Let’s talk about books, better yet let’s talk about voices.
To be perfectly honest with you I still don’t openly call myself a feminist, because I can’t seem to privately call myself one without feeling a bit of unrest. In order to pinpoint the reason for this unrest and try to see if I can overcome it, I’ve decided to search out voices within the world of Feminism that would resonate with me.
As a young educated, black woman, a self-proclaimed Electric Lady, (we’ll get into what that is at a later date, don’t worry, but for a frame of reference listen to our good sis, Janelle Monae’s Electric Lady), I want to share the voices of these women.
So, if you’re unfamiliar, here are 5 books, cultivated by 5 amazing women, expressing their love, sadness, joy, and rage, oh so eloquently.
Well-Read Black Girl: Finding Our Stories, Discovering Ourselves by Glory Edim
From a t-shirt to a blossoming community and club which allowed readers and black women writers to support and admire each other. Well-Read Black Girl by Glory Edim is a collection of Black women writers discovering themselves and boldy letting the world know. It’s an anthology of Black women who will be the voices young black girls will resonate with when exposed to literature. Glory Edim proclaims a Well-Read Black Girl is “..a call to action for Black women to freely define their own narratives on their own terms.” Included in this book are authors such as Roxane Gay, Zadie Smith, Gabourey Sidibe, Jesmyn Ward, and many more.
Sister Citizen: Shame, Stereotypes, and Black Women in America by Melissa Harris-Perry
Melissa Harris-Perry’s Sister Citizen dives into the complex world of a black women’s “human identity and national identity”. The stereotypes put upon black women analyzed in this book attempts to help the readers try and understand the continuous struggle of gaining recognition as a citizen in this nation. Sister Citizen attempts to “…understand the black women’s politics, by exploring their often unspoken experiences of hurt,rejection, faith, and search for identity.” From Melissa Harris-Perry herself, the goal of this book is exploration.
Knowing What We Know: An African-American Women’s Experience of Violence and Violation by Gail Garfield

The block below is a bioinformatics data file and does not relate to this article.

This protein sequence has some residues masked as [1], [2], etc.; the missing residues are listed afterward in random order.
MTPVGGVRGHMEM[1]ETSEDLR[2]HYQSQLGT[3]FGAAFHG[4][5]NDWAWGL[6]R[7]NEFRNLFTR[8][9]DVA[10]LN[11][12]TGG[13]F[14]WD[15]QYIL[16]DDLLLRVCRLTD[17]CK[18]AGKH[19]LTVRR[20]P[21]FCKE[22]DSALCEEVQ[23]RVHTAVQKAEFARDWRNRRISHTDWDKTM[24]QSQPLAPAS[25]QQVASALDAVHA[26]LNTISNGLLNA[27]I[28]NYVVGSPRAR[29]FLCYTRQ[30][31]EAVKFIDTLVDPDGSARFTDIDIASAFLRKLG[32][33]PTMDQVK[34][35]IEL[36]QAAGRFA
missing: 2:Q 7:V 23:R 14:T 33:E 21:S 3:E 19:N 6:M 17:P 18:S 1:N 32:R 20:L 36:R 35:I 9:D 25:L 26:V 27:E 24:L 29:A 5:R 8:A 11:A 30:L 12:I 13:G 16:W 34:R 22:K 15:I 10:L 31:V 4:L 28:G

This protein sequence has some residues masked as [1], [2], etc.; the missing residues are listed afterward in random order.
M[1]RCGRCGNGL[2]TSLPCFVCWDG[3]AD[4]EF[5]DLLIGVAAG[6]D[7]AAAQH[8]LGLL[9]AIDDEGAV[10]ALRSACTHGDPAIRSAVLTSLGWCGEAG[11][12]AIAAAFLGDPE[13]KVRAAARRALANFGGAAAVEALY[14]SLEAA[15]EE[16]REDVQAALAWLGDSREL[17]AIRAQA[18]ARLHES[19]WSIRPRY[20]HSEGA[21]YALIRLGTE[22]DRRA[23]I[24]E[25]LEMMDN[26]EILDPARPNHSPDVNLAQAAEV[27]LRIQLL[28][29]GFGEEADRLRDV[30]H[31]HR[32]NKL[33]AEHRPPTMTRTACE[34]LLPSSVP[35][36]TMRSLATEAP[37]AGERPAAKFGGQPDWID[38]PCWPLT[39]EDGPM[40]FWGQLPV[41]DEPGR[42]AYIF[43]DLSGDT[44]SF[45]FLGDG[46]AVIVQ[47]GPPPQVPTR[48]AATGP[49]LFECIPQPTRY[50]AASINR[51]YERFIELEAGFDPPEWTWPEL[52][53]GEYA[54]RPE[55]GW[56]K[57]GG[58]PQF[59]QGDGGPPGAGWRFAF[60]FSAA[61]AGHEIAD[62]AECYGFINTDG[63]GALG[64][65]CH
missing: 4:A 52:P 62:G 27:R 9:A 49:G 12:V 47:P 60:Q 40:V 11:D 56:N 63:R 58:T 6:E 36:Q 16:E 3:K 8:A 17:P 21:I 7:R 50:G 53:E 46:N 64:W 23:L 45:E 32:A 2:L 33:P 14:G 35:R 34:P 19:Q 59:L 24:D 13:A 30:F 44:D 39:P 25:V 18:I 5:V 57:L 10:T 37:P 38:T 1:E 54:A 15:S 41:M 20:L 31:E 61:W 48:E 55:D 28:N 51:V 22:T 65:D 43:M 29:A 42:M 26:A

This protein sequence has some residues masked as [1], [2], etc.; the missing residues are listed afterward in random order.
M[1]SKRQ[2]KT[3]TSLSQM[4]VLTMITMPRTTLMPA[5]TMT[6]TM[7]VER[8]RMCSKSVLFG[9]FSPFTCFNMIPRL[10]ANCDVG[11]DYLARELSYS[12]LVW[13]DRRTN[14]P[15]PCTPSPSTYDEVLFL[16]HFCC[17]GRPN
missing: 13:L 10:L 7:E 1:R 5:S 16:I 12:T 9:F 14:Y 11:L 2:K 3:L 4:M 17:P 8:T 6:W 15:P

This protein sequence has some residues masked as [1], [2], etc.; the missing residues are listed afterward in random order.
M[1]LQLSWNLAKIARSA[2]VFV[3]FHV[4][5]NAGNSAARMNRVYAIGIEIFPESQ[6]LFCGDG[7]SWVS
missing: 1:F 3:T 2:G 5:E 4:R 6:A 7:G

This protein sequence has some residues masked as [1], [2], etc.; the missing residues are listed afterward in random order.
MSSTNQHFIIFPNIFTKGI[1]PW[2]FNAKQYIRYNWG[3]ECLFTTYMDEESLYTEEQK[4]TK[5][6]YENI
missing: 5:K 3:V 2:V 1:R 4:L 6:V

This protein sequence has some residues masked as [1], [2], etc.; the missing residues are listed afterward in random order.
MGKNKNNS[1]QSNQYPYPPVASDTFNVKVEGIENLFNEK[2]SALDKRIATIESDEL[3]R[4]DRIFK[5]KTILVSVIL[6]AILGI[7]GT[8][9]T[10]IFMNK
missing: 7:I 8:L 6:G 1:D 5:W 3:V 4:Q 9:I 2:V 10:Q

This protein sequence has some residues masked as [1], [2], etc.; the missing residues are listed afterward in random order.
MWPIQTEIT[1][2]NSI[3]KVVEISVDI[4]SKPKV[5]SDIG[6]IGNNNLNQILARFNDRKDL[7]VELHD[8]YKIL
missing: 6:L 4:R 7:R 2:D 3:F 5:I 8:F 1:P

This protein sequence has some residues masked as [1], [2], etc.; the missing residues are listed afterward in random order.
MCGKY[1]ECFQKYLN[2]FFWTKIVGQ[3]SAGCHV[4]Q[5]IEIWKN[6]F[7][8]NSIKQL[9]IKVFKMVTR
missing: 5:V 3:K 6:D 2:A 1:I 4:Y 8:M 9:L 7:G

In this raw, revealing book Gail Garfield takes the experiences of nine African-American women to reflect on the violence and violations they’ve been subjected to. The interviews in this study dive deeper into the world of abuse. These stories deviate away from viewing these women as simply victims and instead highlights their evolution as Black women in the world.
Eloquent Rage: A Black Feminist Discovers Her Superpowers by Brittney Cooper
“This is a book for women who know shit is f***’d up. These women want to change things but don’t know where to begin.” Eloquent Rage is not a self-help book. It’s a book about a woman who’s trying to find her superpowers in a world which has tried it’s hardest to keep her down. This society has hovered a perpetual kryptonite over her, trying to rob her of her strength. So she is angry but let the record show Dr. Brittney Cooper, with all her rage, is a superhero.
Rage Becomes Her by Soraya Chemaly
Soraya Chemaly’s Rage Becomes Her, asks the question “…how did you first learn to think about emotions, anger in particular?” For women, anger is looked at as a weakness. Rage Becomes Her is here to tell us that despite the revile society has had towards “angry women”, our anger is our strength. Our anger is part of the solution, it’s the first step to action.
5 women, 5 books; an abundance of stories, lessons, and emotions.
To conclude this blogpost I would like to bring attention to a resource I wasn’t even aware of for a really long time. If you are a JMU student, faculty, or staff with access to the library database I wonder if you know there is an entire section called “Black Women Writers” that you can search. An entire database, filled with over 104, 729 pages celebrating and exposing the powerful voices of these women for FREE and oftentimes ONLINE. You don’t have to spend anything and you might not have to go anywhere to have access to these pieces. I say this to say, there are so many voices at our fingertips. Exposing ourselves to the viewpoints and plights of others will help us better understand the levels of inequality. As feminists, womanists, allies, or anyone that cares about the equality of all women, we’re allowed to be angry. Let this rage have purpose, let this rage be expressive, let it demonstrate and let it demand.
To sympathize is to know the feeling, to empathize is to share the feeling, connect with another.
Expose yourself to more and share the feeling.
If you have any other pieces of literature which you feel helped you find a piece of your identity or resonated with you make sure to leave a comment and share this blogpost with others in order to expose them to these voices.
Featured Photo by Alex Nemo Hanse on Unsplash
One thought on “Their Eloquent Rage: Voices of the “Angry” Woman”
A recent interview Dr. Cooper did with NPR: https://www.npr.org/2019/02/24/689925868/harnessing-the-power-of-the-angry-black-woman
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